December, 2016

Lunch time at the credit union – best part of the day. A lot got said during twelve years of lunches with my co-worker friend, Joyce. We developed a kinship that distance nor time can erase. It was a sad day when my lunch buddy retired leaving me to fend for myself, forcing me to reach out to others.

Joyce and I kept in touch for a while but as life kept us busy, we seemed to see each other less and less. It was during my trips to Lincoln County that I began to think – I need to call Joyce. Yes every time I passed the road sign: Greene County, I thought of her.

She was born Joyce Greene (Greene with an “e” she always said) and grew up in South Georgia on a farm. She was a high school basketball star and oldest sister to three brothers. She married a military man and traveled the world, living in places like London, San Francisco, and her favorite! Myrtle Beach. To make extra money for her growing family, she donned a skimpy cowgirl outfit (boots too!) and spun a roulette wheel while stationed in Reno – or was it Vegas? That girl got around!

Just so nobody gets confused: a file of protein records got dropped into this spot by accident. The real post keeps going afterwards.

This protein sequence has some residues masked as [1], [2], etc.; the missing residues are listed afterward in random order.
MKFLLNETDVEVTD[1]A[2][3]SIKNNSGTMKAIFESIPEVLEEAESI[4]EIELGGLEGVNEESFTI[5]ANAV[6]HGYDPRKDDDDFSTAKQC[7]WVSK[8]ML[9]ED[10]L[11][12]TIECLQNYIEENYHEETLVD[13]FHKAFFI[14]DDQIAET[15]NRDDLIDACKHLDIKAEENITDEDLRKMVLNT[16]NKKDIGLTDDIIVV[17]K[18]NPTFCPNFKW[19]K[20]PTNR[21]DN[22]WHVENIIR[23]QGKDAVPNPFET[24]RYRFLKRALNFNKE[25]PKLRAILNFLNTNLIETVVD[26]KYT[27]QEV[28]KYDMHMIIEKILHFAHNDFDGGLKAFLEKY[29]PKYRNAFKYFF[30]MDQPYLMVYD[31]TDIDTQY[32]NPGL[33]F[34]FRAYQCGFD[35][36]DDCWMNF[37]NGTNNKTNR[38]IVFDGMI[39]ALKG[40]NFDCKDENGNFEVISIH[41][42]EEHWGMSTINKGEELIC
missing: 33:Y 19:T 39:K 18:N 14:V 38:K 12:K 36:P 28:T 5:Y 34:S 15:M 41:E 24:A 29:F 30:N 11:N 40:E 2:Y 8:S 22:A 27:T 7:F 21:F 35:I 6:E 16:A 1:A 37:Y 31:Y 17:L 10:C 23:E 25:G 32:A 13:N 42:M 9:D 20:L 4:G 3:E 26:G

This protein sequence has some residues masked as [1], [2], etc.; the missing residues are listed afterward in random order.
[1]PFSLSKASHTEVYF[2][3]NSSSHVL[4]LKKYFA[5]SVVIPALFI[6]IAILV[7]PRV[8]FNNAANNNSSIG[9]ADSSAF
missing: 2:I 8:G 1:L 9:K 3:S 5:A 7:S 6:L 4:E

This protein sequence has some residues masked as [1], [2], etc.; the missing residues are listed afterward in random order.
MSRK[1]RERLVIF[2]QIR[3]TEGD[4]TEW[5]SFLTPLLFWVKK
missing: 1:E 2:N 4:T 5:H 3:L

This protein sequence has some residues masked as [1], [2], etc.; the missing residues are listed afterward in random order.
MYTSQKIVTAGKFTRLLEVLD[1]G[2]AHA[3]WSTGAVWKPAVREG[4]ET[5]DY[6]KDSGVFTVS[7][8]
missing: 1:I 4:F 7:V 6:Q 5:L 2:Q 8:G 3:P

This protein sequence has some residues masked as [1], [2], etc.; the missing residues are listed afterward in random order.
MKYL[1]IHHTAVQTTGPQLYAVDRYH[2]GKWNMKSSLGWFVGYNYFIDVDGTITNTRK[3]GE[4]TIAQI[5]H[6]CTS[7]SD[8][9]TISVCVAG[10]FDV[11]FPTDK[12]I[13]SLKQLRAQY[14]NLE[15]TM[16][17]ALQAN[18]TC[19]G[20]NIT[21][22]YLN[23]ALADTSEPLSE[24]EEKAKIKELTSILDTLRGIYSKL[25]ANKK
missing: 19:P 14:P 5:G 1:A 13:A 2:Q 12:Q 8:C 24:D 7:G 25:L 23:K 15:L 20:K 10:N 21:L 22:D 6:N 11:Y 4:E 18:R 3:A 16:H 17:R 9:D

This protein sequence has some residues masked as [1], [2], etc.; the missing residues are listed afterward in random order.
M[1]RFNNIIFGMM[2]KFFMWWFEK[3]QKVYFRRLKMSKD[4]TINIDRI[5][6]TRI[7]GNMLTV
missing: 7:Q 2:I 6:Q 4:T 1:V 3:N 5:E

So, I called Joyce. We met at our favorite place, Norman’s Landing. It was just like old times. Joyce looked great with her beautiful smile, nails freshly manicured. She wore a scarf with a touch of hot pink that brought out the pink in her cheeks. This woman was and is the epitome of well put together glamour!

On a chilly November day we sat in front of a fireplace in a log cabin sharing lunch. We caught up on our news worthy lives. Then the waitress dropped the check on the table.

“Joyce, we have met here on my birthday several times and you always buy my lunch. Today, we are going to pretend it’s your birthday and I’ll take the check.”

Joyce’s smile disappeared as she leaned in with her eyes big and round. “Well, Diane, if you are going to do that, I will tell you my real age.”

We laughed and after careful consideration of both of our ages, declared not to miss another birthday. Suddenly Joyce put her hands up in her little girl way and whispered. “Diane, I want to tell you something and then we never need to speak of it ever again.” She took a deep breath and said, “About four weeks ago, my granddaughter died …”

As sisters, we shared a moment, never to speak of it again. Albeit, it was a good day to share lunch with a friend.